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Montreal Transportation

Getting There

Montréal is served by Montréal-Pierre Elliott Trudeau International Airport, formerly known as “Dorval,” after the city in which it’s located. It’s a tedious, 12-mile drive along the city’s crumbling freeway system to reach downtown. A 24-hour express bus service (the 747) links Trudeau with Montréal metro stations, Central Station, and downtown locations. Alternatively, it’s a 20- to 30-minute taxi ride to the heart of the city. The 747 Express Bus ($7) links to the Dorval terminus 24 hours a day. Dorval is walking distance to VIA Rail connections to Montréal and Toronto. Flights connect Trudeau with Africa, the Caribbean, and South and Central America, as well as to Europe and other cities in North America.
Canada’s national Via Rail network links the city to destinations from Halifax in the east to Prince Rupert in the west. In addition, Amtrak’s Adirondack line travels between New York and Montréal via Albany, once a day. Via Rail Montréal's Central Station (La Gare Centrale) is situated beneath Fairmont's grand hotel, the Queen Elizabeth  and linked by underground passageways to the Bonaventure metro station. Local and regional AMT trains, or trains de banlieue, as the commuter trains are called, travel to off-island locations, including St. Jerôme, Rigaud and Mont St-Hilaire.
The city is easy to reach by bus, with Greyhound service between Montreal and Toronto. The bus station is in downtown Montréal beside the Berri-UQAM metro station. Acadian Bus Lines service the city from the eastern cities, Atlantic provinces, including Nova Scotia New Brunswick, as well as Bangor, Maine. Megabus service reaches the city from Toronto with prices from as little as $1. Megabuses depart from the city bus terminal at metro station Berri-UQAM. Other parts of the province of Québec are serviced by Intercar, Transdev Limocar, and Orleans Express. Coach Canada connects Montréal with Toronto, Niagara Falls in Ontario, and Buffalo Airport.

Getting Around

Public Transit
Montréal transportation options are straightforward. The STM (Société de transport de Montréal) transit system is clean, safe, and efficient. Connections between metro, local bus, rail and regional bus services are easy to make; they are well-signed and you can usually just follow other passengers if you are confused.There are four lines in the metro system—Orange, Blue, Green and Yellow. Orange and Green are of the most use to visitors, along with the Yellow line stop at Parc Jean-Drapeau. If you want to stay above ground, pick up a BIXI bike from one of the ubiquitous bike-rental stands around the city and pedal off for as little as $5. Useful information about the metro: Passes are available for tourists—for one-day ($7) or three-day ($14) periods.Frequent visitors can purchase an Opus card for $7 and load it with monthly, weekly or individual fares. Buses and subway all accept exact fares, tickets and Opus cards. Each metro station is distinct in style and showcases Québec artists and architects. Some highlights include Place des Arts on the green line and Champ de Mars on the orange line. Metro etiquette keeps the system quick and cheerful: Backpacks are to be carried, not worn; keep moving on the stairs—and always clap for the roving musician.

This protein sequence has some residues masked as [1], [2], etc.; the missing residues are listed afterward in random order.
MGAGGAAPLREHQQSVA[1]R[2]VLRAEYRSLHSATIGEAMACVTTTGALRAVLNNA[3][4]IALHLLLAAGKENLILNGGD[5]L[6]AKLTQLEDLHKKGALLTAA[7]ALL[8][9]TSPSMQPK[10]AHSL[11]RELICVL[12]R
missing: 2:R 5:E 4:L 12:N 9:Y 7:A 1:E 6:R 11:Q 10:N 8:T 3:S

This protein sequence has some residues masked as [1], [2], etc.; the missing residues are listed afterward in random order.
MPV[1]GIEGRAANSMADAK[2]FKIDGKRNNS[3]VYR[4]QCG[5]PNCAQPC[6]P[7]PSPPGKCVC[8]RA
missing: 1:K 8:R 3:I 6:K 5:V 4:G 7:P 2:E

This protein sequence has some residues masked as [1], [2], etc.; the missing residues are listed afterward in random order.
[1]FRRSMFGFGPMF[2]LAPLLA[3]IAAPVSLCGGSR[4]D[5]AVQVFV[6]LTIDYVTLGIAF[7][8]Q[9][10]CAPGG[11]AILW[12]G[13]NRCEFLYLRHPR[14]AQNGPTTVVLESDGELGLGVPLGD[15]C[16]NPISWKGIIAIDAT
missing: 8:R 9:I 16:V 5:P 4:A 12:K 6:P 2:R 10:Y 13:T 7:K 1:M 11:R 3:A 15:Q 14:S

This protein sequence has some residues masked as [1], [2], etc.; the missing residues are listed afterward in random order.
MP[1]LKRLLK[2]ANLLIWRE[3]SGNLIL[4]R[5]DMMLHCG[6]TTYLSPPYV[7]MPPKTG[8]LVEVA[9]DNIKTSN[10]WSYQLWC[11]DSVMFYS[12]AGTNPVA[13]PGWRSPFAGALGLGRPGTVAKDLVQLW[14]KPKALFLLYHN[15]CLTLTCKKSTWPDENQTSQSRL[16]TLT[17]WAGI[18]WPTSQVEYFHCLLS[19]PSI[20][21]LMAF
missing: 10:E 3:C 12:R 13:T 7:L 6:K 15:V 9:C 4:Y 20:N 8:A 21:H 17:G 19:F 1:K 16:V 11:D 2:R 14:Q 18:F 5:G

The island of Montréal is well served by cab companies and you won’t usually have to wait long to catch a cab. Whether you call one, ask a hotel concierge to hail a car, or stand on a main downtown or Plateau street, you won’t wait more than a few minutes unless there’s a winter storm. Taxi Diamond and Taxi Co-Op cabs are two reliable and prominent cab operators. There’s a $16.25 minimum charge for taxis from the airport. Fixed fares from the airport to the heart of downtown are $38 by cab (payable by credit card or cash), and $50-$55 by limousine.
Montréal is an old city and the narrow, winding streets of Old Montréal are not ones you want to drive along. If you do opt to take your vehicle down these slivers of streets, the first thing you should do is look for a parking garage; many spots on these cobbled streets are for residents with parking permits. Montréalers celebrate everything, so you’ll often find the route you planned to take closed for a festival or street party. You’ll find other drivers—and pedestrians—impetuous and unpredictable. Montréal drivers have an unhealthy (for pedestrians, anyway) disregard for crosswalks. Two other things to keep in mind: one, Montréal is one of the only places in North America (along with Manhattan) where it’s illegal to make a right turn on red; two, those gas prices you see are for liters, not gallons, so factor that into your sums when you hit the gas station.